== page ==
To help encourage Arts faculty to envision and implement practical learning components into Arts courses, a multidisciplinary group has developed a new Practical Learning Strategies web resource, along with an integrated community that offers one-on-one support. The effort is a collaboration involving Arts Work Integrated Education, Arts Alumni, Arts ISIT, the UBC Career Centre and the Centre for Teaching, Learning, and Technology (CTLT).
In a Q&A with the Faculty of Arts, Julie Walchli, Executive Director, Work Integrated Education and Career Initiatives in Arts shared more about what this resource offers to Arts faculty, and the inside story of why and how it was developed.
What is this project all about?
To start with, ‘practical learning’ is a broad term, and it looks different in different disciplines. But overall, the concept is about enriching student learning with experiences that help students link what they learn in the classroom with the world outside it.
The main goal of this project was to make it easier for faculty members to incorporate practical learning experiences into their courses. To do this, we’ve developed this Practical Learning Strategies web resource that serves as a hub for all kinds of information. Key among the components is a series of ‘teaching stories’: accounts of UBC Arts faculty members who are already using a practical learning approach, which can serve to inspire and guide others who wish to incorporate practical learning in their own courses.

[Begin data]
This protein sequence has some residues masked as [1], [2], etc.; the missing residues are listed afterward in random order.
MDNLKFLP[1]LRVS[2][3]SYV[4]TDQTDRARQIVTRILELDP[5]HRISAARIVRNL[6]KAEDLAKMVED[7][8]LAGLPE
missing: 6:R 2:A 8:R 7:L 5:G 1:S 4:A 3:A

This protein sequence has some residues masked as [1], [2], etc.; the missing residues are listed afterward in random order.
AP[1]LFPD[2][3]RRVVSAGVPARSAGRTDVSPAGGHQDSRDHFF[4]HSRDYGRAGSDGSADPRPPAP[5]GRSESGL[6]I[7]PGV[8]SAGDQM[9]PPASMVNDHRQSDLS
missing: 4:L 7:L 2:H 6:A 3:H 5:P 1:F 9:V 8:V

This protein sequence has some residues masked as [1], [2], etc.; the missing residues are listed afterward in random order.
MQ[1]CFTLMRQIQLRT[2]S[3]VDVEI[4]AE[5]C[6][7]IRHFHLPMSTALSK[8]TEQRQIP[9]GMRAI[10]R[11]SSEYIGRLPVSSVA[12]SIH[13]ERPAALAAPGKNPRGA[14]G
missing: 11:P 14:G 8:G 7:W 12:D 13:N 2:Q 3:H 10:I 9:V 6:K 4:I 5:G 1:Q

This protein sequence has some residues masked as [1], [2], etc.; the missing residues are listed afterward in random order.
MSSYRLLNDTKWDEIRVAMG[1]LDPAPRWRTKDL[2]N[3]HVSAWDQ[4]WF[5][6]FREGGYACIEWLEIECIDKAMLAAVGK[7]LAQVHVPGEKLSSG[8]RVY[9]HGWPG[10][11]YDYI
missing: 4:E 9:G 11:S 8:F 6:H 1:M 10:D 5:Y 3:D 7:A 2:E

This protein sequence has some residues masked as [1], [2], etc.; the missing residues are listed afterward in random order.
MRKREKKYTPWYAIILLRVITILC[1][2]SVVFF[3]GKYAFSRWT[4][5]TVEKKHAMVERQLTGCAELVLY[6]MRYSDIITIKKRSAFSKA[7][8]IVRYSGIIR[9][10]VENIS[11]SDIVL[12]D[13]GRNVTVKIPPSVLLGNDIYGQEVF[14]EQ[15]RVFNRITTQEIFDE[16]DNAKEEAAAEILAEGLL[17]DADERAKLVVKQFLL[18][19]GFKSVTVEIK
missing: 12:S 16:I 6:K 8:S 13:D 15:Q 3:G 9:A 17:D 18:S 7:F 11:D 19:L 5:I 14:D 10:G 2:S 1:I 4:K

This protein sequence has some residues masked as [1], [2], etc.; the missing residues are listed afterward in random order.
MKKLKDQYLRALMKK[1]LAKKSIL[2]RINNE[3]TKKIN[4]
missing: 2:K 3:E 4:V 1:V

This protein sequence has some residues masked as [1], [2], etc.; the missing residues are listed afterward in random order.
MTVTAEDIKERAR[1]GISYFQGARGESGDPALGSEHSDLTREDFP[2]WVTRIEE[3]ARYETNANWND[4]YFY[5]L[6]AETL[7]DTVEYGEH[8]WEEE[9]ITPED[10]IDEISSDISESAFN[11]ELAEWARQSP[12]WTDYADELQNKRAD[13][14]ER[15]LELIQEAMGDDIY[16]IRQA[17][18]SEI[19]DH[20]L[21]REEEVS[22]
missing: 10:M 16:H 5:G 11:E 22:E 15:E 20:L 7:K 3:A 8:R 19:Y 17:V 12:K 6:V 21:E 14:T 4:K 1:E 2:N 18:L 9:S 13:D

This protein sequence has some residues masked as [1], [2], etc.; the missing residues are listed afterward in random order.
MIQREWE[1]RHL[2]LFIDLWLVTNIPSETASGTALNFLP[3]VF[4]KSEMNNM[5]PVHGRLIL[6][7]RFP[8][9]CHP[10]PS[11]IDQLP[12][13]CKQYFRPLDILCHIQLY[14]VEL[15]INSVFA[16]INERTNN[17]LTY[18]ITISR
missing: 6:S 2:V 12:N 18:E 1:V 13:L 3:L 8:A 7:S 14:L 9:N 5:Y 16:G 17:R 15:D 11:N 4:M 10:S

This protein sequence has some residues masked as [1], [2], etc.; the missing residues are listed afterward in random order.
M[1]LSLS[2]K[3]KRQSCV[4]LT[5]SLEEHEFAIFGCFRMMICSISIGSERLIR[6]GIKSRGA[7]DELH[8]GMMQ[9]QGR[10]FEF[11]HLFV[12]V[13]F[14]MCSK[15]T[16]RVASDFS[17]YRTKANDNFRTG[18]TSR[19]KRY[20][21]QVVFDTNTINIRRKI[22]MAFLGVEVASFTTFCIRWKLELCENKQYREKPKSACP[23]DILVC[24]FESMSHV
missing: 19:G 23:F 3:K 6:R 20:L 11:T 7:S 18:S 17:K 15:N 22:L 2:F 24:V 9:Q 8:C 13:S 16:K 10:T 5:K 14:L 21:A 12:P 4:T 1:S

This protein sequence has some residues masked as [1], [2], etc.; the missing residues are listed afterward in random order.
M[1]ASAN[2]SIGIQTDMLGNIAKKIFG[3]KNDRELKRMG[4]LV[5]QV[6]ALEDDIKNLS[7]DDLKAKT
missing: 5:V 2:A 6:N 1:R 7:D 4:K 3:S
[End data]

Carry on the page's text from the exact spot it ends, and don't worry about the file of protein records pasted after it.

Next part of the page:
The web page provides one point of contact for faculty members to connect with professional staff who can support them in their efforts. The resource also streamlines the support process to engage the CTLT and the Career Centre experts. It’s important for faculty members to understand they don’t have to figure this out alone: there’s a community ready to work with them.
Visit the Faculty of Arts site to learn more.
Through Strategy 13: Practical Learning, UBC is supporting faculty in expanding online and other accessible offerings in response to evolving demand from working practitioners and lifelong learners, many of whom are UBC alumni.